From the Journals

Metabolic syndrome predicts cardiovascular events in HBV infection


 

Metabolic syndrome was associated with a fourfold rise in cardiovascular events among patients with chronic hepatitis B virus infection, according to a prospective cohort study published in Hepatology.

Over a median of 7.3 years of follow-up, 8% of patients with metabolic syndrome developed ischemic or hemorrhagic stroke, acute coronary syndrome, or congestive heart failure, or underwent revascularization, compared with 2% of patients without metabolic syndrome (P less than .0001), reported Jenny Yeuk-Ki Cheng, MD, and her associates at The Chinese University of Hong Kong.

But it was liver stiffness measure (LSM), not metabolic syndrome, that predicted hepatic events (hazard ratio, 1.6; 95% confidence interval, 1.0 to 2.5) and death (HR, 1.9; 95% CI, 1.1 to 3.2), the investigators reported (Hepatology. 2016 Sep 29. doi: 10.1002/hep.28778).

Their study included 1,466 patients with chronic HBV infection who averaged 46 years of age, with an average baseline LSM of 8.4 kPa (standard deviation, 6.3 kPa). A total of 188 patients (12.8%) had metabolic syndrome at baseline, defined as at least three of the following five factors: central obesity, hypertriglyceridemia, low high-density lipoprotein cholesterol, hypertension, and type 2 diabetes mellitus or fasting hyperglycemia.

Hepatitis B virus ©sarathsasidharan/Thinkstock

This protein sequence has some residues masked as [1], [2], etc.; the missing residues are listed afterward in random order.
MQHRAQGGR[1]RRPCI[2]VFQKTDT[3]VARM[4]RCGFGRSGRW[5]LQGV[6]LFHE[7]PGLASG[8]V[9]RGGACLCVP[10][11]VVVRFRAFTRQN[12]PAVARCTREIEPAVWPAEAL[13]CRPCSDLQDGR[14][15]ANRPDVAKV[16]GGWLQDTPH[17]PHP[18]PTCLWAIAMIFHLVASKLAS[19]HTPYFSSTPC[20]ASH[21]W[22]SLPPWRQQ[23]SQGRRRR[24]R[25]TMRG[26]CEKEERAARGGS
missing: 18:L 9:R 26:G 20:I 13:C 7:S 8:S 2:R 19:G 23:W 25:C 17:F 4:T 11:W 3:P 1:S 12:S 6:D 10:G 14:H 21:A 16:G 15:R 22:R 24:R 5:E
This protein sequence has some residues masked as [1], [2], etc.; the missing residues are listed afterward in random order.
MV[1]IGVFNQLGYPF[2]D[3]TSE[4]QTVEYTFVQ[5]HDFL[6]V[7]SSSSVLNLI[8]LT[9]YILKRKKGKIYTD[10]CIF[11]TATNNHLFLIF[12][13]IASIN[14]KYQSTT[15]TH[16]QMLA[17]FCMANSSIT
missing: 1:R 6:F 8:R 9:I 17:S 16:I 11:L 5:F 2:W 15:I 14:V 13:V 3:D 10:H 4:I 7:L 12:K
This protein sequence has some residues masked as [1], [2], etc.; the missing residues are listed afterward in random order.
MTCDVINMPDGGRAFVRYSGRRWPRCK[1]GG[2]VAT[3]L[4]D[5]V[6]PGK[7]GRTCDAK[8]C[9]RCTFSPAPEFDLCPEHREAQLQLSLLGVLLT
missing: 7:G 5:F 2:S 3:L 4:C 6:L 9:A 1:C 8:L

In all, 44 patients (3.0%) developed cardiovascular events during follow-up, while 93 (6.3%) developed cirrhotic events and hepatocellular carcinoma, and 70 (4.8%) died. Patients whose LSM exceeded 8.0 kPa at baseline had a significantly higher cumulative risk of hepatic events over the next 8 years than did patients with lower baseline LSM (12.3% versus 3%; P less than .001).

But high LSM “had no impact on cardiovascular events,” just as metabolic syndrome did not increase the risk of hepatic events or death, the investigators said. The study, the first to evaluate this group of clinical correlates in HBV-infected patients, highlights the need to monitor their metabolic risk factors over time, they concluded.

The researchers reported having no funding sources. Dr. Cheng had no relevant financial disclosures, although other coauthors reported multiple relationships with pharmaceutical and device firms.

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